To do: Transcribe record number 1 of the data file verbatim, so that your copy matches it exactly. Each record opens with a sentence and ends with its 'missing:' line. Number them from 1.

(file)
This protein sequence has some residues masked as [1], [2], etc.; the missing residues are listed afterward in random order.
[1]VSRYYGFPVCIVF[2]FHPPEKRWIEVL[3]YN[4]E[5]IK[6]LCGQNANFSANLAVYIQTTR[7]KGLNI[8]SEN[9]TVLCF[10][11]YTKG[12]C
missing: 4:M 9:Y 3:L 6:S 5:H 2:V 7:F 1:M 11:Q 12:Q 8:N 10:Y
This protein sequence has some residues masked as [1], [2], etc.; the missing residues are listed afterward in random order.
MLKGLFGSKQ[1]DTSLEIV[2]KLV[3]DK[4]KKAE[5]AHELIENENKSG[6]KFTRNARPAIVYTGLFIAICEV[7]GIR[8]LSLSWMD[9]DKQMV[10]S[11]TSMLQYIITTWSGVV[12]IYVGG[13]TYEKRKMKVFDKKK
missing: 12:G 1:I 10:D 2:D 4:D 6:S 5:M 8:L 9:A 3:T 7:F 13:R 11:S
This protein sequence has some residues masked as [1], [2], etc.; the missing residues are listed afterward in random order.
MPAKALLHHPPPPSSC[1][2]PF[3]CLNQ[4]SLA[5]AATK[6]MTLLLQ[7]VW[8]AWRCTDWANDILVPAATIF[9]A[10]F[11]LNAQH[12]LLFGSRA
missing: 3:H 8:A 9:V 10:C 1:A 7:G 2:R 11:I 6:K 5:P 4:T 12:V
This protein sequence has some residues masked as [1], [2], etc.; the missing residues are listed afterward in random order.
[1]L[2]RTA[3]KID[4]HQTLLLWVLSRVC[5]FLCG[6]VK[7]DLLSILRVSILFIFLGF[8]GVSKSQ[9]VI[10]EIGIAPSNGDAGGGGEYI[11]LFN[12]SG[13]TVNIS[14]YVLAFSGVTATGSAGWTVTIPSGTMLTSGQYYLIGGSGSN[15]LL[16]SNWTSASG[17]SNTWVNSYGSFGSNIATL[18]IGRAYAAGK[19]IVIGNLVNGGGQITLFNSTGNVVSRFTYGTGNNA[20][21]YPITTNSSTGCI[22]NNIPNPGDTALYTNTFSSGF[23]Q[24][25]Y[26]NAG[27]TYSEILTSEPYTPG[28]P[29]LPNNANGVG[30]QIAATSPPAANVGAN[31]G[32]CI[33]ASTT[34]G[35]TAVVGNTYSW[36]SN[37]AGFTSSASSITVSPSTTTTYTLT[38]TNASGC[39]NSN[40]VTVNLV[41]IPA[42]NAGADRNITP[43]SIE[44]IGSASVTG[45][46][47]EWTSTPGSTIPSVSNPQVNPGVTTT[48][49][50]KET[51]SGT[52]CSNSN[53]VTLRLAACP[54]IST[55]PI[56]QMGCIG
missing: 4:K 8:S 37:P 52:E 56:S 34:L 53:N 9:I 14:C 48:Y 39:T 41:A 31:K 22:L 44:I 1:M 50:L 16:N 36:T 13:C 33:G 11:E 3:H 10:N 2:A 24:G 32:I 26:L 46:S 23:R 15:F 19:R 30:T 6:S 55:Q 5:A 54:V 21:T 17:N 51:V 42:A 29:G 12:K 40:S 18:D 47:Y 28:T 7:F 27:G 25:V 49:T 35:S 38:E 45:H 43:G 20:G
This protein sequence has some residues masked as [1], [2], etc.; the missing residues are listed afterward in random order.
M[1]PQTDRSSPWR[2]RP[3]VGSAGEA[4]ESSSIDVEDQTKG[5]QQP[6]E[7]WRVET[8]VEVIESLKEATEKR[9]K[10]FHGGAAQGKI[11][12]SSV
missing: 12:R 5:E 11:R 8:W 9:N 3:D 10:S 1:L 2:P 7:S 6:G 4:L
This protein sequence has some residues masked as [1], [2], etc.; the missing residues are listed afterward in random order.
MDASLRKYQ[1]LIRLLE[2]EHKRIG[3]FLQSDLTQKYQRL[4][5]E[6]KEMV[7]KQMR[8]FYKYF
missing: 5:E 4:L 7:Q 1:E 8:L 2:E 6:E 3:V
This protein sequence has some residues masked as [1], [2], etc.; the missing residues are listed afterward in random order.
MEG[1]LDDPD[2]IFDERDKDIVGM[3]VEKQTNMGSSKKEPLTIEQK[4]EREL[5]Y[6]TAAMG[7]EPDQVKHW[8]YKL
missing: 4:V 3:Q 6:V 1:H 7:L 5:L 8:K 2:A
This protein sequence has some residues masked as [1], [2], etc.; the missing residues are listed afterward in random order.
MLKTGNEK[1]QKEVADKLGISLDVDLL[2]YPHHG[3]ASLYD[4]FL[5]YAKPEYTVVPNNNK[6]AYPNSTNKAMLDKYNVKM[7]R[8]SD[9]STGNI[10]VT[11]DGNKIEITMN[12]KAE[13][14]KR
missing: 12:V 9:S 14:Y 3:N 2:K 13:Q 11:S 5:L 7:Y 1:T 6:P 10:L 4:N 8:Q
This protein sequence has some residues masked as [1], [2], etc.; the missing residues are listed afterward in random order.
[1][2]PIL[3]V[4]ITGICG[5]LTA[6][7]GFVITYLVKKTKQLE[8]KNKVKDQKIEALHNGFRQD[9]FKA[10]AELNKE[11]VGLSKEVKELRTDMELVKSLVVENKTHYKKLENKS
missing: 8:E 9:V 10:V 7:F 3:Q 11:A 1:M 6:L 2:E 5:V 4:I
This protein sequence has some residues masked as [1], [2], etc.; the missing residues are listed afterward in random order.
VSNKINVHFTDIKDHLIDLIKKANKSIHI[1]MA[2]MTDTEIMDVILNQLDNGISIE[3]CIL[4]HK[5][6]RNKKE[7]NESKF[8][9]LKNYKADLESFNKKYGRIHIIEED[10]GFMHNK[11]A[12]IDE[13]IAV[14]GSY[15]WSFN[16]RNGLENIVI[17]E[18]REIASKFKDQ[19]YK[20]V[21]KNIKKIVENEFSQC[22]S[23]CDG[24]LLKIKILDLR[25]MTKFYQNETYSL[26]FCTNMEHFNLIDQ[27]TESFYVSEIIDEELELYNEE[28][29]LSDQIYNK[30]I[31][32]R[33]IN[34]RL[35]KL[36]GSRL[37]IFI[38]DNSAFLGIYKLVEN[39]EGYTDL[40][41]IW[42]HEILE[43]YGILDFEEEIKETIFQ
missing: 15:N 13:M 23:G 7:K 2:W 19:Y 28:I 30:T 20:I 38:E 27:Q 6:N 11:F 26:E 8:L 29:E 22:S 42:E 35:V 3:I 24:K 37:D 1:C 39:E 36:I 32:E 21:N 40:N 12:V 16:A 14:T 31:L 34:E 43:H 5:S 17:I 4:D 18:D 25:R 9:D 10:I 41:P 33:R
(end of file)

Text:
This protein sequence has some residues masked as [1], [2], etc.; the missing residues are listed afterward in random order.
[1]VSRYYGFPVCIVF[2]FHPPEKRWIEVL[3]YN[4]E[5]IK[6]LCGQNANFSANLAVYIQTTR[7]KGLNI[8]SEN[9]TVLCF[10][11]YTKG[12]C
missing: 4:M 9:Y 3:L 6:S 5:H 2:V 7:F 1:M 11:Q 12:Q 8:N 10:Y